Monday, September 22, 2014

I'm about to head out to the potato patch. Digging potatoes is one of my favorite homesteading chores. I love digging potatoes. It's like hunting for buried treasure. Plus, I could eat potatoes everyday. We often do. (My dad used to say it was my "heritage showing".)

This year we planted 3 types: an organic Russet type (I can't remember the name because I FORGOT TO WRITE IT DOWN IN MY GARDEN BOOK WHICH I HAVE JUST FOR THIS PURPOSE!), German Butterball, and Riley's Reds.

The way I dig potatoes is pretty simple: grab a big handful the dead/ dying vines and pull the vine out of the ground which pulls the attached 'taters out of the ground, too. Usually there are several left in the dirt but they are pretty easy to spot. Enter the shovel. But you have to be careful when digging with a shovel. A potato that has been accidentally sliced has lost its storage ability and needs to be eaten soon; usually within the week, or the potato will start to go bad. That's not too much of a hardship for my family.

These are German Butterballs. When sliced open, these are a pretty butter yellow hence the name "butterball". 
(I'm not sure where the "German" part comes from.) 

Potatoes are a very reliable vegetable crop. And here in NW Montana, it's hard to find a veggie that can actually produce an edible crop in our 90 day growing season. Across the blogosphere there have been many in depth discussions about the nutritional value of corn vs potatoes. Corn seems to have won the favor of many folks trying to provide their own food security. I guess it's because there are so many varieties and so many folks who just flat out love the taste of corn. (Bleck. I'm not a corn fan.) Corn has been an elusive crop for us. Our cool summer nights and wet springs make for rotting corn seed, poor germination rates and stunted corn maturation. But potatoes have been a dependable staple for our family. I literally plant them in the spring, keep them weeded in the first part of the growing season then harvest when the vines die back. We don't usually hill them and still have good production.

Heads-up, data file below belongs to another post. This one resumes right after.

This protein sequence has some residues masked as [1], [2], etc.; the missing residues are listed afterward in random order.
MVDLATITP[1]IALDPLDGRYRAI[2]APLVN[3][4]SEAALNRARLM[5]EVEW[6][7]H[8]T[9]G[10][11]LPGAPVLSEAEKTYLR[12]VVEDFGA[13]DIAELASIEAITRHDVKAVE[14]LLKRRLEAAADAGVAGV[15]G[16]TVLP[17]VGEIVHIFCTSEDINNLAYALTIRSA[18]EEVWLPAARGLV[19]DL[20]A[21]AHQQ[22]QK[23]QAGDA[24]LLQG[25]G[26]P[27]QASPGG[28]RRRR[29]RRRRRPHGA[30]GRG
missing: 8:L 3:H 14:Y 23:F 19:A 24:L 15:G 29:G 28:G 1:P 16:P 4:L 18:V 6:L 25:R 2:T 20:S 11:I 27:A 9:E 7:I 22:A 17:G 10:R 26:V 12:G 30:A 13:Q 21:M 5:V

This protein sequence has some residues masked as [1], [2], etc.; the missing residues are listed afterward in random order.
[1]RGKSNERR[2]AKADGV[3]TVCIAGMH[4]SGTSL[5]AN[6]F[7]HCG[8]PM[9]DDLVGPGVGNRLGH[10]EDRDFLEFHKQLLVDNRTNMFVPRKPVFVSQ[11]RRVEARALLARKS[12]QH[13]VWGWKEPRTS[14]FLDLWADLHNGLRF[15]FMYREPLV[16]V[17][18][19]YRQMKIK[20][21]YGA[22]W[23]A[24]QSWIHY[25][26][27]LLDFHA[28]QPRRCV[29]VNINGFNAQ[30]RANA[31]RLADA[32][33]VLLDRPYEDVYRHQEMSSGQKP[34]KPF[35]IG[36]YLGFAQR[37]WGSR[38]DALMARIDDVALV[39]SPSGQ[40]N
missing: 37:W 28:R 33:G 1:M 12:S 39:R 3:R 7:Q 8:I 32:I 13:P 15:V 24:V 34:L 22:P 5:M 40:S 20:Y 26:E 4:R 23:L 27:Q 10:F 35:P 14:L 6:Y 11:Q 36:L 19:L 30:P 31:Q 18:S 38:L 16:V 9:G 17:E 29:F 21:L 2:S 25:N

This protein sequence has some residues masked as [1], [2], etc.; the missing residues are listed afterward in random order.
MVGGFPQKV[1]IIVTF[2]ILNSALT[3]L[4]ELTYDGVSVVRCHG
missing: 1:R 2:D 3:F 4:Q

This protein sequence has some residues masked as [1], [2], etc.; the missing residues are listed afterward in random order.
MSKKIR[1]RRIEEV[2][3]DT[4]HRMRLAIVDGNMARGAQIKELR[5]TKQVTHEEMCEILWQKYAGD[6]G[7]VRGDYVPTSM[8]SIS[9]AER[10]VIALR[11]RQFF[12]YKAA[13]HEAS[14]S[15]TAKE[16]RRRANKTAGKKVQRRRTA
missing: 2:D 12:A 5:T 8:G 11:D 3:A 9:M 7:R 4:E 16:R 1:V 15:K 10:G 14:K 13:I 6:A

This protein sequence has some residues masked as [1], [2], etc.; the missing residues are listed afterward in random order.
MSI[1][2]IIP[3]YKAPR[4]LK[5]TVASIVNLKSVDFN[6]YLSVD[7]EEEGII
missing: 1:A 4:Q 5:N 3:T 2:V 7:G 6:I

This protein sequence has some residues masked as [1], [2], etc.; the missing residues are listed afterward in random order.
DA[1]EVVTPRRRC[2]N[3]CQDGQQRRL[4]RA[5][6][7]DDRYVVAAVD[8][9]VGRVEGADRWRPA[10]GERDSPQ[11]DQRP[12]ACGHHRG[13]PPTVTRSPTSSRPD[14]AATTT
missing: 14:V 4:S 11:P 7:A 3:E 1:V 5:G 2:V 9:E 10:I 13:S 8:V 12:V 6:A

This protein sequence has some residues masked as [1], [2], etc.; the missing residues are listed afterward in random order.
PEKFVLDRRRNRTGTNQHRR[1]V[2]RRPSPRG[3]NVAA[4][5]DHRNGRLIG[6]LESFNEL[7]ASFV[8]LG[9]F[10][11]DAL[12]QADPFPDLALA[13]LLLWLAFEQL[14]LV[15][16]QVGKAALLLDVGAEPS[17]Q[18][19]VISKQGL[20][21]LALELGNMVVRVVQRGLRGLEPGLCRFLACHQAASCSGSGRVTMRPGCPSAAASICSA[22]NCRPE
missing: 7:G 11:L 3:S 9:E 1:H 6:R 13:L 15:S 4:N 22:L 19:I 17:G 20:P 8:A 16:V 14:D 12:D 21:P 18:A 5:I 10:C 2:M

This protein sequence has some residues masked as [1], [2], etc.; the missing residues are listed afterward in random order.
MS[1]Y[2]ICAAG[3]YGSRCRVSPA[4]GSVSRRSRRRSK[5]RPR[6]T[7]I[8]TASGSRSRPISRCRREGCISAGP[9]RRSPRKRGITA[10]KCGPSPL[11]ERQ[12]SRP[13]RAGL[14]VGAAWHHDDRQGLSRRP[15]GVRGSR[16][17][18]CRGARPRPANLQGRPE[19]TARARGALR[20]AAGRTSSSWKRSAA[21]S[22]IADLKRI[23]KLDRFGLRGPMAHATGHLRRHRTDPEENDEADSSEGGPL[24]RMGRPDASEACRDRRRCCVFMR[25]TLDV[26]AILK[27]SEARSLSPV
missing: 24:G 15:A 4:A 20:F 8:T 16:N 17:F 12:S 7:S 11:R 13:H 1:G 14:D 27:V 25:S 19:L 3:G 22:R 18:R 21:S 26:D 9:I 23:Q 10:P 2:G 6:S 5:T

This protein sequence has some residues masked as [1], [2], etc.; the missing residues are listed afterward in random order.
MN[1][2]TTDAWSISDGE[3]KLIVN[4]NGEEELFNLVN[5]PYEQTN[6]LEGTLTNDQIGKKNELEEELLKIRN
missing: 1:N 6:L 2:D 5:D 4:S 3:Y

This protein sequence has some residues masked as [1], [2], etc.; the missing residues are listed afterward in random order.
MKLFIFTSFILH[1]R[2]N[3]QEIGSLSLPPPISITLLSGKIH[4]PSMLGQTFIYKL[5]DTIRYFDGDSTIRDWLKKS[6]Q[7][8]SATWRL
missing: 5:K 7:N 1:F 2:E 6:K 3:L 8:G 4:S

The only problem we have experienced so far has been with voles and pocket gophers.

Vole or gopher damage.

Sorry for the blurry pic. My little camera is old and starting to lose some of it's function. But you get the idea.

It was an all out battle against the tunneling creatures the first year we farmed here. We didn't want to use poison because our dogs accompany us into the garden. We'd trap a few and it seemed that more took their place. So now I just plant enough for all of pest and people. At least that's the plan until I can figure out how to get rid of them altogether. Maybe a cat?

Ooooo. The taker's lair! 

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